Lee: What were your memorable experiences of the ADORE Team in 2016?
Lauren: Most memorable experiences in 2016? I would say as a member of the ADORE team, collaborating with other teams in the congregation and organizations in the community to enhance connectivity and mutual support of each other; for example, coordinating with Interweave and Youth RE in getting our youths involved in Charlotte Pride as supporters and volunteers; also collaborating with Youth RE in encouraging youth to participate in voting rights and marching with the NAACP. We want the input of our youth, we want them to be witnesses and active participants in history by engaging in social action, we want them to learn in loving community how to be deep thinkers-feeling comfortable in communicating social justice issues in diverse, perhaps at times, non-progressive environments. The response of other teams in providing mutual support has been very good. I can’t say yet that youth attendance in ADORE and ADORE collaborated activities are high. But, I believe with continued invitations, persistent steps and creativity we will enhance engagement of our wonderful UU youths. This is not to take away from the social justice activities our youth are already engaged in and other initiatives that I have not been involved in, I am just saying that there is room at the table at ADORE meetings, volunteering at Charlotte Pride, participating in Moral Marches, attending Potluck with a Purpose Luncheons, educational workshops, museum visits, book and movie discussions, and most importantly project planning and setting up for events.
Lee: In 2017, what can we at Piedmont UU Church look forward to from the ADORE Team?
Lauren: Wonderful question! This year we will begin meeting every 3rd Sunday, after the sermon, in the Meeting House. All are welcome to attend. We suggest you bring a snack or a lunch as meetings are typically 2 hours. This year, as part of our Black History month celebration, we have invited Dr. Rodney Sadler, from Union Presbyterian Seminary, to join our congregation for a sermon. Dr. Sadler frequently lectures within his church and in the community on Race and the Bible. Also, early 2017, the ADORE team will provide information to our fellow congregants to ensure everyone has access to information about why the UUA supports Black Lives Matter (BLM), and aim to dispel inaccuracies about the BLM movement that have the capacity to create division, fear or anger. Please note, that I am available to talk anyone confidentially, who may feel unheard about their perspectives on BLM. In mid-February, there will be a rededication of Piedmont UUC’s support of Black Lives Matter, with a re-raising of the BLM banner, followed by personal reflections and a “Bring your Own Soul food Potluck” multicultural dinner, with music, spirits, fun and love, and possibly dancing. Yearly, we host a lunch and museum field trip; a book/movie discussion group to explore issues of race and ethnicity; in the fall, we plan to present a local scholar for a “Potluck with a Purpose” to share how she participated in turning her local Title I school performance around; and to discuss her research documenting race and desegregation at West Charlotte High School. This is the way that the ADORE team collaborates with our congregation in Cherishing Diversity.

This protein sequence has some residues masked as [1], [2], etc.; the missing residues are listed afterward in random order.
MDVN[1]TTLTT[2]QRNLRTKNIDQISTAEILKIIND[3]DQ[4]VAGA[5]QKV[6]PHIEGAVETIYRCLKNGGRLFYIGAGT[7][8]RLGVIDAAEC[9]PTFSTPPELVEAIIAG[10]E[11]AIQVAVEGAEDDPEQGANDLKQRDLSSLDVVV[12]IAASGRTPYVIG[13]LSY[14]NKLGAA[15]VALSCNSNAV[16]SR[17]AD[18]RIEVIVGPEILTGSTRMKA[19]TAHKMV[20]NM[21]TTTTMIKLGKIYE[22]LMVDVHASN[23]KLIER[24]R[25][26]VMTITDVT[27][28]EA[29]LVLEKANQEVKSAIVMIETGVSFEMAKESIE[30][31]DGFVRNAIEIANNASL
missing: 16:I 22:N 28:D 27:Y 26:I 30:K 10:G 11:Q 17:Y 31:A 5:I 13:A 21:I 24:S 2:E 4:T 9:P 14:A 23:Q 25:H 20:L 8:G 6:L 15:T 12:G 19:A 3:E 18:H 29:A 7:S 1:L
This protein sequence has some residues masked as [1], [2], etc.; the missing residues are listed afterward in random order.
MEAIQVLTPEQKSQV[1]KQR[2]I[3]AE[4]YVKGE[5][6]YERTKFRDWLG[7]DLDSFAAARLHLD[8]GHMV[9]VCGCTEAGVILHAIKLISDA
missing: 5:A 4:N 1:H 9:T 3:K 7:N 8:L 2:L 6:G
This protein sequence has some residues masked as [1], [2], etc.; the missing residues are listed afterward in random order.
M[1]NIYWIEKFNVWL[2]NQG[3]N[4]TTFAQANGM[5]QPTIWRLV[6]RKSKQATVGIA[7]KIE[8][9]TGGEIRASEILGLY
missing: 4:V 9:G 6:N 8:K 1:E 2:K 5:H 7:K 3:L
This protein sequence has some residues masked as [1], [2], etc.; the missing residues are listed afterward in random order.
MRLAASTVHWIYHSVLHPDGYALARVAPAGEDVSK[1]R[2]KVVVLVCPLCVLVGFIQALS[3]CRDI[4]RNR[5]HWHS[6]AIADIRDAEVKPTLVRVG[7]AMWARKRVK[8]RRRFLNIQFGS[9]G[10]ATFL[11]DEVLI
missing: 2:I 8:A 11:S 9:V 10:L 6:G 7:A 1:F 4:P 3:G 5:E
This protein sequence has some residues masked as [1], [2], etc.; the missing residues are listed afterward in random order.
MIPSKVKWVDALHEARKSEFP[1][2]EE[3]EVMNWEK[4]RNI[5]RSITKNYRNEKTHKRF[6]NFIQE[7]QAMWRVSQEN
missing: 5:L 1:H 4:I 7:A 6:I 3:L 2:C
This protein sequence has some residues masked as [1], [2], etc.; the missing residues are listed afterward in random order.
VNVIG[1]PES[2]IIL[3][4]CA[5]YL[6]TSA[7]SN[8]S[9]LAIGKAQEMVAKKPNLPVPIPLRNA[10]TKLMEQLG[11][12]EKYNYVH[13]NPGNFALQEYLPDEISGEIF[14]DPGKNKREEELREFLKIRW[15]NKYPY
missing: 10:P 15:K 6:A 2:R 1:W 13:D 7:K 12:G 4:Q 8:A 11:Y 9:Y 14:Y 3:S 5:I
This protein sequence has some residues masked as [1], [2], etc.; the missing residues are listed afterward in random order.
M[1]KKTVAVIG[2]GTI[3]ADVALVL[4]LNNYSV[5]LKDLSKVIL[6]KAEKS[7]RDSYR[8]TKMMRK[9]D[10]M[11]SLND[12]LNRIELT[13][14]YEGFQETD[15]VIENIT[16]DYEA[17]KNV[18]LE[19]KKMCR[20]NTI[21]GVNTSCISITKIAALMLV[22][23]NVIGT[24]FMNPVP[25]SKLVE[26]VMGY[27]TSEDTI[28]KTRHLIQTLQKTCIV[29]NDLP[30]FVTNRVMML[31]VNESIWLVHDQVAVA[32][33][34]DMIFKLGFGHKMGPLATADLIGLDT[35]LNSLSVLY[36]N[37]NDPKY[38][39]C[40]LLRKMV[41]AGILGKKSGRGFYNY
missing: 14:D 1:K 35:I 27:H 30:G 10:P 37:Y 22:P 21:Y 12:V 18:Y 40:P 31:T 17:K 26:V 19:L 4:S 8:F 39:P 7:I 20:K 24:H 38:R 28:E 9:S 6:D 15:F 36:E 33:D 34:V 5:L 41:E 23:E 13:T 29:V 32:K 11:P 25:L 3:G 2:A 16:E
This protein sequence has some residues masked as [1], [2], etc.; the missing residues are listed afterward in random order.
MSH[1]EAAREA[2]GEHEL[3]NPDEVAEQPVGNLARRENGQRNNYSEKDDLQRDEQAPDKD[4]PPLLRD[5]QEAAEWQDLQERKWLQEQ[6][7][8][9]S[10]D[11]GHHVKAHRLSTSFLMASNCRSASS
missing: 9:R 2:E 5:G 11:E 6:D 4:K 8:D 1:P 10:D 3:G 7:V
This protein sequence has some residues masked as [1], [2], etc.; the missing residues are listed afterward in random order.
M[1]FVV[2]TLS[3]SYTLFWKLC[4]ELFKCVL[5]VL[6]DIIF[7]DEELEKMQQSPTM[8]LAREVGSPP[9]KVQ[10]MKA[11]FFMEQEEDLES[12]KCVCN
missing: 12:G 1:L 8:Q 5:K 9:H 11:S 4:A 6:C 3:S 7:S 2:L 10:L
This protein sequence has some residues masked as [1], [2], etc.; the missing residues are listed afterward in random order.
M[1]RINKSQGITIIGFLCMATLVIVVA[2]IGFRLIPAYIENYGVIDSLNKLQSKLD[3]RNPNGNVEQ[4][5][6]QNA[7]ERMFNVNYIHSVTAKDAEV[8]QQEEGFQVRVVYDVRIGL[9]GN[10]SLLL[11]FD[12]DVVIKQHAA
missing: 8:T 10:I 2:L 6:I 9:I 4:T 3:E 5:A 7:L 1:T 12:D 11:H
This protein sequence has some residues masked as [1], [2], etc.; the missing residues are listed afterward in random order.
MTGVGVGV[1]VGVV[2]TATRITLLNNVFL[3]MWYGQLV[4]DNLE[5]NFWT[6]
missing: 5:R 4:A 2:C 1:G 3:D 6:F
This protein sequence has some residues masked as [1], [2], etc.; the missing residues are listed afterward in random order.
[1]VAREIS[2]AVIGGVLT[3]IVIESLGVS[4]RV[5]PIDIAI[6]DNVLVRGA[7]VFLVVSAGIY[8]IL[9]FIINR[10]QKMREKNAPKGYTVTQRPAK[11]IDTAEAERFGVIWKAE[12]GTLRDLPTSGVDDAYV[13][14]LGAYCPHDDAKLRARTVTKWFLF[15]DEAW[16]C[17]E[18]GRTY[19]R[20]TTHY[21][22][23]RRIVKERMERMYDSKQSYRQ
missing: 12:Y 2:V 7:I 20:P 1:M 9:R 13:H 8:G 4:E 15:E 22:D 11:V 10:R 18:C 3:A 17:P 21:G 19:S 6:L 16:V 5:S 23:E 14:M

Lee: What was the question you hoped that I asked?
Lauren: You have created this wonderful opportunity for me to share a little about me and ADORE. Thank you, Lee!